I saw Wayne Dyer speak years ago and something he shared really stuck with me. He told us he had to squeeze every ounce of toothpaste from the tube before throwing it away. It’s not something he thought about, he just always did it. He said it really frustrated him when he saw a not-so-empty toothpaste tube in the garbage that one of his kids had thrown away. He described how he picked it out of the trash with discontent and continued to use it until the tube was completely flat.
One day though, he said, he had an awakening. He realized that having to get all the toothpaste out of the tube was his thing and his frustration came when he projected it onto his children – expecting them to share the same value as him. It was obvious they didn’t.
This realization gave him choices. He could share his values with his children and possibly enroll them, or not. It also gave him emotional freedom – he didn’t have to get upset anymore. He could allow his children to carry on and respect the fact they don’t share the same values as he. There are lots of possibilities when one is aware of their values, and people are more apt to listen when “I’m right and you are wrong!!” isn’t being projected at them.
- Economy (or something similar) was a value personal to him
- He was projecting it – causing frustration and upset in the family
- Being aware of his value gave him freedom and choices
I can see this happening in my life. I totally understand where Wayne was coming from because I share the same value – I don’t like waste at all. It really frustrates me seeing lots of food thrown away. It caused me great frustration at my recent job in a supermarket. It bothered me when I saw good food being thrown away on a daily basis. I have always been economical-minded and I believe I was born with this value or adopted it at a very young age.
So many companies, corporations and armed forces have “core values” they espouse and share with their employees. In order to have fulfillment working within this environment, it is a good idea to learn of these values before becoming an employee or joining. If you agree with the values, then you can work in harmony. If not, expect frustration!
One thing I learned about values from coaching school is that values are who we are right now throughout space and time. Values are the main beliefs that we hold to be of great worth in our life. People often confuse values with morals. Values are not chosen. They are intrinsic.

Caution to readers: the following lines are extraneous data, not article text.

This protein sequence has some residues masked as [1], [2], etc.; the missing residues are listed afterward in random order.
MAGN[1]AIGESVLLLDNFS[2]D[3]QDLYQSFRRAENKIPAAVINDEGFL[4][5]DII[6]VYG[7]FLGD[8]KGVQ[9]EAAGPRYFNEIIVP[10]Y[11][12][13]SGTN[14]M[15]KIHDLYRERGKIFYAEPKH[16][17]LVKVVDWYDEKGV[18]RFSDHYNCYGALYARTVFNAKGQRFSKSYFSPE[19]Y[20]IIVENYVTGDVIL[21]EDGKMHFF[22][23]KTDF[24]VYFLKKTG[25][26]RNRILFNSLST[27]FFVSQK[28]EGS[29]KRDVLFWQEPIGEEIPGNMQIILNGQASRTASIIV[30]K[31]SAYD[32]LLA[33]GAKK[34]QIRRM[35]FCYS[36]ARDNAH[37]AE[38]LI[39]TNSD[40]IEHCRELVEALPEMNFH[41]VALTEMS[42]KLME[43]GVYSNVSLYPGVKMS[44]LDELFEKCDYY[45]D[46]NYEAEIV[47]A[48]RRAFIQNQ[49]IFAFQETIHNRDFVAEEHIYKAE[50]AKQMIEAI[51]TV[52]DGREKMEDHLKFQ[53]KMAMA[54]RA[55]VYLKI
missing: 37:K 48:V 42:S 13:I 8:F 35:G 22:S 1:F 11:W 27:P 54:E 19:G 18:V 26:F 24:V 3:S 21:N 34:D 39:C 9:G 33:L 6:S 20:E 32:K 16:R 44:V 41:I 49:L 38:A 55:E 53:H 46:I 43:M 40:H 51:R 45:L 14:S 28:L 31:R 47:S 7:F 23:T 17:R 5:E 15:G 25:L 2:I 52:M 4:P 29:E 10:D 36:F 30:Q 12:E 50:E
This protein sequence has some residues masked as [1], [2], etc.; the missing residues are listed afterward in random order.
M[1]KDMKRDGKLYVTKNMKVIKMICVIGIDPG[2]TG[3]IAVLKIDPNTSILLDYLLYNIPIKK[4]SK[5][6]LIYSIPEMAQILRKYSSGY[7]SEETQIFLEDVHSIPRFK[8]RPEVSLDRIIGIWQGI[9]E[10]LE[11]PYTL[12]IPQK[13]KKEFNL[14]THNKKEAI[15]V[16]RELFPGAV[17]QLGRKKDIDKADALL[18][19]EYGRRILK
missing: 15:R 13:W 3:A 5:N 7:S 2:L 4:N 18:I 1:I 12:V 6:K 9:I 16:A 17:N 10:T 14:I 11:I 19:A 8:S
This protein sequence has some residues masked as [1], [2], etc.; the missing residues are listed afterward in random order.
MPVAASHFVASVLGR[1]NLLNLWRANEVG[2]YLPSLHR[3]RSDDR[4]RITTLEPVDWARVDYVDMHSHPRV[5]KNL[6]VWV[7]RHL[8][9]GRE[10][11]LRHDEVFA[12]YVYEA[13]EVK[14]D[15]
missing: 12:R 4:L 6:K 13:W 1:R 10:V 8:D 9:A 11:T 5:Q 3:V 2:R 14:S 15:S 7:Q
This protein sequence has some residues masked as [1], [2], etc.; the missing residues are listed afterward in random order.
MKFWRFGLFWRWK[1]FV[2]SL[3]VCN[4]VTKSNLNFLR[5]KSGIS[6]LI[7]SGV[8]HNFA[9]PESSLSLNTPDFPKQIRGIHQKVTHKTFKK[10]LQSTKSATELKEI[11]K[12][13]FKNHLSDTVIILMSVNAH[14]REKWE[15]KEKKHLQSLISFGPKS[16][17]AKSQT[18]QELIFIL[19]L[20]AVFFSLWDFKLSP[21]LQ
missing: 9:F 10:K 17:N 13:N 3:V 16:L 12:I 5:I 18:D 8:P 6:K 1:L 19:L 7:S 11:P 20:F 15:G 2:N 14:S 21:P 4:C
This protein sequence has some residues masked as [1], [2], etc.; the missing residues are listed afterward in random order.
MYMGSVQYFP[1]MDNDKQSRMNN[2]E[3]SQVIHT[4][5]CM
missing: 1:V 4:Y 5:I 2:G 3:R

Values can also be generational. It makes sense that an older generation would have a different value set that a younger generation. My grandmother lived through the great depression. This had a major impact on her life and formed some of her values. By the time I came around in the 1960’s, my grandmother was still living very simply and well within her means. She was grateful for everything and took nothing for granted. Faith, devoutness, simplicity and thankfulness were some of her values.
Here’s Some Definitions: (Merriam Webster)
Moral: concerning or relating to what is right and wrong in human behavior; based on what you think is right and good
In the above example about the toothpaste: A statement based on morals might be: It’s wrong to waste. People who waste are lazy and a detriment to society.
Principle: a moral rule or belief that helps you know what is right and wrong and that influences your actions; a basic truth or theory: a rule or code of conduct
An example might be: I worked hard, I should get a fair wage! A common statement people will say is: “It’s the principle of it!”
Values: one’s judgement of what is important in life
An underlying value might be: loyalty, fairness, integrity
- Values can support you in achieving a greater state of clarity on what’s worth pursuing in your life.
- We all have our own unique meaning for each value which represents our individual essence.
- Values are often one word like: freedom, love, or peace or may sometimes be better described by a phrase: Oneness/authenticity/integrity.
How to Find Your Values
A good question to ask yourself might be: What’s important and why? I have moved around a lot in my life, changing location and jobs frequently. When people find out I am moving [again], I usually get the comment: “I would love to move but I won’t leave my family.” Different values are at play here.
Values are the ultimate and most fulfilling form of expressing and relating. Your values act as your life compass and values point out what is true for you. When you honor your values on a regular and consistent basis, life is good.
An important and enlightening exercise might be to inquire into your values. See which ones are present in the areas of your life and which are missing, perhaps causing you unfulfillment. Maybe look at which one’s you may be projecting onto others, causing you considerable frustration, or which one you may be compromising.
You can ask these and other questions to help you find your values:
- What is the most important thing to you about life?
- What’s the most important thing to you about your job?
- What are the most important qualities in a personal relationship?
- If you are feeling really frustrated about something, ask yourself: What is it that frustrates me? and turn it around to the opposite, what would you like to see? – is that a value? For example, I get frustrated when I see people walk over something instead of pick it up. What I would like to see is someone awake enough to see it and care enough to pick it up. My values then could be mindfulness and caring.
Once you have identified some of your values, you can make value-related decisions about your life. It’s good to have this awareness to help you avoid getting into situations that don’t work for you! I’d love to hear about some of your important values!